Looks like a really cool bike :D . I hope that it works out for you. Just curious what type of battery does it have and what capacity is it?
It would not be at all strange if history came to the conclusion that the perfection of the bicycle was the greatest achievement of the nineteenth century.

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ColinOldnCranky
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Re: Why ebikes are good / bad

Postby ColinOldnCranky » Sun Jul 27, 2014 11:55 am

softy wrote:I do believe they made her pay for a new fork as it fell just out of warranty. Admittedly she does use it alot, but doesn't go fast.


Two years and a fork breaks?

Assuming that she was only using it in a way fit for purpose and unmodified - ie not using it as an MTB, street jumping and general hooning and tricks - then she would have easily had it attended to under WA consumer protection laws at no cost to her. A bit surprised that the shop would even try it on.

No-one buys a bike expecting it to last only two years. London to a brick that that is exactly as the Department for Commerce would see it. They may even be tempted to slap a recall notice on the product if that is what anyone along the supply chain thinks is reasonable and, by implication, not uncommon.
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Aushiker
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Re: Why ebikes are good / bad

Postby Aushiker » Sun Jul 27, 2014 4:49 pm

There is a BH Neo 650B (2014) listed in Gumtree. The seller is asking $1,800. Might be worth a look.

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Re: Why ebikes are good / bad

Postby Mububban » Mon Jul 28, 2014 5:04 pm

softy wrote:I have pretty much finalised my decision to get a grace easy.


That''s a pretty cool set of wheels softy. Be sure to share your opinion of it once it arrives!

The seller of the BH bike also has a Specialized Turbo for $5000.
http://www.gumtree.com.au/s-ad/tuart-hi ... 1044279726
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softy
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Re: Why ebikes are good / bad

Postby softy » Mon Jul 28, 2014 8:54 pm

Thanks for pointing me to the ads;
Not really interested in the bh brand, although I was considering one a little while ago.

As for the specialised, I tried to negotiate with the seller, but he wouldn't budge below 5000. A store here has one for 6400 brand new in a box. I have sold a lot of gear on gumtree. 5000 is just to much for a secondhand spec turbo, I bought a cervelo s5 vwd brand new over 3000 off, just because it was last years model. So I won't pay 5000 for the spec turbo when it is used.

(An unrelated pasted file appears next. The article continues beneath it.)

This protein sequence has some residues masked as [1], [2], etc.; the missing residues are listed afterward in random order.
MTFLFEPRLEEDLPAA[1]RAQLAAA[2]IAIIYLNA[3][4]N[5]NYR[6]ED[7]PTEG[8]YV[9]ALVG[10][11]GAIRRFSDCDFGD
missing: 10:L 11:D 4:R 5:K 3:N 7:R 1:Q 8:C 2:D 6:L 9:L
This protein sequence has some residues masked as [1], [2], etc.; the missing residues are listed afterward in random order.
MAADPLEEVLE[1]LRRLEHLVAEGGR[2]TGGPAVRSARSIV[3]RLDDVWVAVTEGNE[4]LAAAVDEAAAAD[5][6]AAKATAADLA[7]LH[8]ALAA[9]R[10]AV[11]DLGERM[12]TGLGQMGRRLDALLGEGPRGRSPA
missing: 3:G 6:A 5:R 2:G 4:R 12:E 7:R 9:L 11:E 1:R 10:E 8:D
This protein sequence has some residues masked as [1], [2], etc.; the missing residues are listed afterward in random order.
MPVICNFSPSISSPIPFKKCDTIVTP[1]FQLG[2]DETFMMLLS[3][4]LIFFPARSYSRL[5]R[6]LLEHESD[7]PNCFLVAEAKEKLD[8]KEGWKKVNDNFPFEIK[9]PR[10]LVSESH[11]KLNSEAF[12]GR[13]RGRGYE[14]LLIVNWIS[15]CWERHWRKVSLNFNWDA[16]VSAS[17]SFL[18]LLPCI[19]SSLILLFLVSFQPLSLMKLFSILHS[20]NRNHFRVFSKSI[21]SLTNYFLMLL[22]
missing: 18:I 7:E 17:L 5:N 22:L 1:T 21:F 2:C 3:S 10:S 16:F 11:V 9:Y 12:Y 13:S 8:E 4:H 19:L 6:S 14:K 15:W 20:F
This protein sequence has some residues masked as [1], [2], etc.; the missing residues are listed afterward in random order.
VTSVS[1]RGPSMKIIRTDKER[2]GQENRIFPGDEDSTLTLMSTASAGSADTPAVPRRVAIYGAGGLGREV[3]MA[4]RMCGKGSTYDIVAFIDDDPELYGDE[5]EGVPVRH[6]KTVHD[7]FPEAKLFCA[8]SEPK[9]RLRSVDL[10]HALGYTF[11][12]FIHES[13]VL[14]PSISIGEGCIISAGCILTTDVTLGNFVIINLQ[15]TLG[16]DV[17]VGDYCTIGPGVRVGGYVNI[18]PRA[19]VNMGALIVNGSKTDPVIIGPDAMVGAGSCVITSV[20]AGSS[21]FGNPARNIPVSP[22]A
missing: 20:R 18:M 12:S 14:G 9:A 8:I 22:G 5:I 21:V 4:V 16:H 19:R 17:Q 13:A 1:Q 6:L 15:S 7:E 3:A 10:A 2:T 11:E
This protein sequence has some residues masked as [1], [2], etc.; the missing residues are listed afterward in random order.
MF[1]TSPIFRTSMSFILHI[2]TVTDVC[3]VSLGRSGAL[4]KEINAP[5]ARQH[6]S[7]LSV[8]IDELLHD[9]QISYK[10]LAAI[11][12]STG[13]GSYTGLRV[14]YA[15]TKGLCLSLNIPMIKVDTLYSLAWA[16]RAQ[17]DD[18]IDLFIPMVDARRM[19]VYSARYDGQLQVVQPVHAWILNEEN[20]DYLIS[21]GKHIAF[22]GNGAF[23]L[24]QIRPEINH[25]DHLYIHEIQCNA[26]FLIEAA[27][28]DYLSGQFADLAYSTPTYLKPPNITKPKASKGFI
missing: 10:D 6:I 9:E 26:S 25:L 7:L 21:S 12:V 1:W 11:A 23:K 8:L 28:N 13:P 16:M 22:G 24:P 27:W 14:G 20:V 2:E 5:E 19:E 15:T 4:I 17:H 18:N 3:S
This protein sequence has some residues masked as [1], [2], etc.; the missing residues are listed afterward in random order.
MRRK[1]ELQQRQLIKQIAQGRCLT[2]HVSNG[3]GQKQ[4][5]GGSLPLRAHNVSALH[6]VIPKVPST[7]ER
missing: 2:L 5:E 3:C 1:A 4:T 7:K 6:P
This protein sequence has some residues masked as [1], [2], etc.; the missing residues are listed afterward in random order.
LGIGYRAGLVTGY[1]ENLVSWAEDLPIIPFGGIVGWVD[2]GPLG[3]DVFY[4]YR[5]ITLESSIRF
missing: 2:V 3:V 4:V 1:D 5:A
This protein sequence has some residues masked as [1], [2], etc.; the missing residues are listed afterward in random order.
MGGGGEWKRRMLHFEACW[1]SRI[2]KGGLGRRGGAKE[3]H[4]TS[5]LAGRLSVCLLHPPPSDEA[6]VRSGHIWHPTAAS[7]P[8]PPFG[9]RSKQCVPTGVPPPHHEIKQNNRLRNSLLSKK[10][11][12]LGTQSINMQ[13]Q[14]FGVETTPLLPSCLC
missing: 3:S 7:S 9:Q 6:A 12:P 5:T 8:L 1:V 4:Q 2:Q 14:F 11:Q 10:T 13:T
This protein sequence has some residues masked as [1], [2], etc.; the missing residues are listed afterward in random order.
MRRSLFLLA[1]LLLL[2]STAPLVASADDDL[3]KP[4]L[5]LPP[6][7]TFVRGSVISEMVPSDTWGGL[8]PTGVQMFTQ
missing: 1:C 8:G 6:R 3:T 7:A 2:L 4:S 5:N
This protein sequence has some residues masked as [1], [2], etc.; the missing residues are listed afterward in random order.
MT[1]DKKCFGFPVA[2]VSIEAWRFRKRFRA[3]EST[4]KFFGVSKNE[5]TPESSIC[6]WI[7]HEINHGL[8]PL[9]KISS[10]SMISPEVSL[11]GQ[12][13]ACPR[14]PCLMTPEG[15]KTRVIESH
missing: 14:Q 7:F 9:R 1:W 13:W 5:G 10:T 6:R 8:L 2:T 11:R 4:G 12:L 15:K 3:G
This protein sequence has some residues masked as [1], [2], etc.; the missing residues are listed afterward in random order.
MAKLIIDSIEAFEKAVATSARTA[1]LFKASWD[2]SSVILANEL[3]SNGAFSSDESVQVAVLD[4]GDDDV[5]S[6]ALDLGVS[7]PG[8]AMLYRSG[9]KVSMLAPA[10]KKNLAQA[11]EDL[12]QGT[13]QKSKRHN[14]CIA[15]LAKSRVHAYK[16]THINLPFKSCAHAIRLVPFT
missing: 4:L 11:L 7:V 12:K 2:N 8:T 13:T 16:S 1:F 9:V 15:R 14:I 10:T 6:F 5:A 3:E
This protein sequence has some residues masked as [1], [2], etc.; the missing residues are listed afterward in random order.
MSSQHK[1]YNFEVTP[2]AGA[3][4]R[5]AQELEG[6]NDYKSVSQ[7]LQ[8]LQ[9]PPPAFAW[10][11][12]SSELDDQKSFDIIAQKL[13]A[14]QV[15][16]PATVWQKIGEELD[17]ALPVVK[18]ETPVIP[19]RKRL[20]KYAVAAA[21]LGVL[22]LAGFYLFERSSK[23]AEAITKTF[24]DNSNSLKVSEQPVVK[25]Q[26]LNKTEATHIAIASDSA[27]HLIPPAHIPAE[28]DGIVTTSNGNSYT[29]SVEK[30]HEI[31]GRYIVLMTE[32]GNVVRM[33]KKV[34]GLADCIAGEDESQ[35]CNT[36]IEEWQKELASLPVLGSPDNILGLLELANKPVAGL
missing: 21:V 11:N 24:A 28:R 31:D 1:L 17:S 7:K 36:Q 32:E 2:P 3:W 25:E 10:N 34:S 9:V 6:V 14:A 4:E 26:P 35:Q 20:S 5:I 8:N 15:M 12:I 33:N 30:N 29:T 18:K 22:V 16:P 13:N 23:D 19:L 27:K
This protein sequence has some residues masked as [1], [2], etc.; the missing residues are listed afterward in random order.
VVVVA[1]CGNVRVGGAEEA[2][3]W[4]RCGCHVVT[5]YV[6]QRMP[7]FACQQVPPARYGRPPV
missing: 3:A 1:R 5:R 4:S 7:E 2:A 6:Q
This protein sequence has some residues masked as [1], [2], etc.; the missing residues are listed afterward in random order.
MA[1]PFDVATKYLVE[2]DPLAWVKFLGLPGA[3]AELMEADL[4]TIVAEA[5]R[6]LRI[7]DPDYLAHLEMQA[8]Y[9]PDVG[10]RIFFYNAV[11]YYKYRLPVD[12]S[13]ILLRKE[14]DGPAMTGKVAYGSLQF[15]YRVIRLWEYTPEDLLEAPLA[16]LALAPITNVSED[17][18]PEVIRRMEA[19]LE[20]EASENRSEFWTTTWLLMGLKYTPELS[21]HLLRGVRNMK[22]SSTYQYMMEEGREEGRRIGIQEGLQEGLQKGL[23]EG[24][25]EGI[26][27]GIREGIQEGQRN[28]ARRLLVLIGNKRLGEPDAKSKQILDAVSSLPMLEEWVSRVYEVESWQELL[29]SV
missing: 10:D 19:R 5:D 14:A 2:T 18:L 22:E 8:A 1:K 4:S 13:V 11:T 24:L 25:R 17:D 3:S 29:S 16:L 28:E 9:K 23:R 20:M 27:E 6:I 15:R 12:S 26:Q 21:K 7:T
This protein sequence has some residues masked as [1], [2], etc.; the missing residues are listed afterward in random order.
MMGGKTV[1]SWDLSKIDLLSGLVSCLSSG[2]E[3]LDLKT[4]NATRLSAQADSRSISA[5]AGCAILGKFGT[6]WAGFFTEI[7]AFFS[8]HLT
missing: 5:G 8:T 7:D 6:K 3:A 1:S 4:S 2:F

The grace easy is a very similar bike to the turbo. Direct drive hub, similar peak watts, built in battery in the frame, lights standard and regen. I like the grace better, it is cheaper, lighter and has the bionX 350 kit which is a known quantity. It is a 48volt 6.3 Ah battery just over 300w capacity (only negative). I think the turbo is 36v although just over 500w capacity.
Both are supposed to be dead silent, I like the stealth factor of both these bikes.

I have selected the grace easy with the sram x9 and derailleur. To me this is a drive system that is familiar to bike shops and myself, so no internal hub drive (3 speed) with the gates belt drive.

Thats it! The shop is supposed to be getting it in today and setting up the hieght for me. Just waiting for him to get back to me to organise payment and shipping.

human909
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Re: Why ebikes are good / bad

Postby human909 » Fri Feb 20, 2015 3:28 pm

*Pedant alert*

It is going to be Watt-hours (Whr), not Watts(W) as a measure of battery capacity.

Lurkin
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Re: Why ebikes are good / bad

Postby Lurkin » Mon Mar 02, 2015 7:49 pm

As part of recovering from an injury, I recently converted my mountain bike to an ebike with a 250w bafang mid drive motor.

Given it's an 80km commute each day, just couldn't have realistically gotten back to cycling without it. Driving everyday was life threatening/driving me insane.

Going from being unable to walk to 320 - 400km a week of ebiking... success.

Such a pity the laws based on 25km/h (unrealistic for long distances) and 250w (350w is more like it for someone whos unfitish). It really needs to change. The more people getting out of cars and giving it a go, the less pollution/health effects/ financial effects etc etc.

ebikes definitely have their place. Now that I've somewhat recovered, I still prefer to commute on it. I genuinely believe I take less risks on the ebike - I don't need to, it's about the same speed as taking the roady (and taking risks, like yellow lights, gap selection, other slightly idiotic strava infused activities). Definitely the way to to get to work unstressed and good to go.

Considering building a sweet full suspension ebike next... frame hunting currently.. likely to switch to either a bosch mid drive (which is a 350w motor 'detuned' to 250w) or a decent hub motor with variable regen....

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Gordonhooker
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Re: Why ebikes are good / bad

Postby Gordonhooker » Tue Mar 24, 2015 9:48 am

I went to the Reid site yesterday to look at what they had on their clearance page and found a new category of product 'EBikes'. It looks like Reid are about to import the German "Corratec" which have a Bosch mid mounted motor, I like the look of this one for ease of maintenance:

8-SPEED COASTER 400WH DIAMOND FRAME

Australia, you're ready for a world-class electric city bike. Supremely comfortable and convenient, the Corratec range is a mature and sophisticated option. Features a standard diamond-shaped frame for maximum strength and power transfer.

The Bosch Active mid-mount motor system features an 11 amp-hour battery, good for over 90 kilometres range under standard conditions
The Shimano Nexus 8-Speed hub keeps things simple and maintenance to the minimum
Hydraulic brakes, adjustable handlebars and integrated LED lights make for safety and convenience!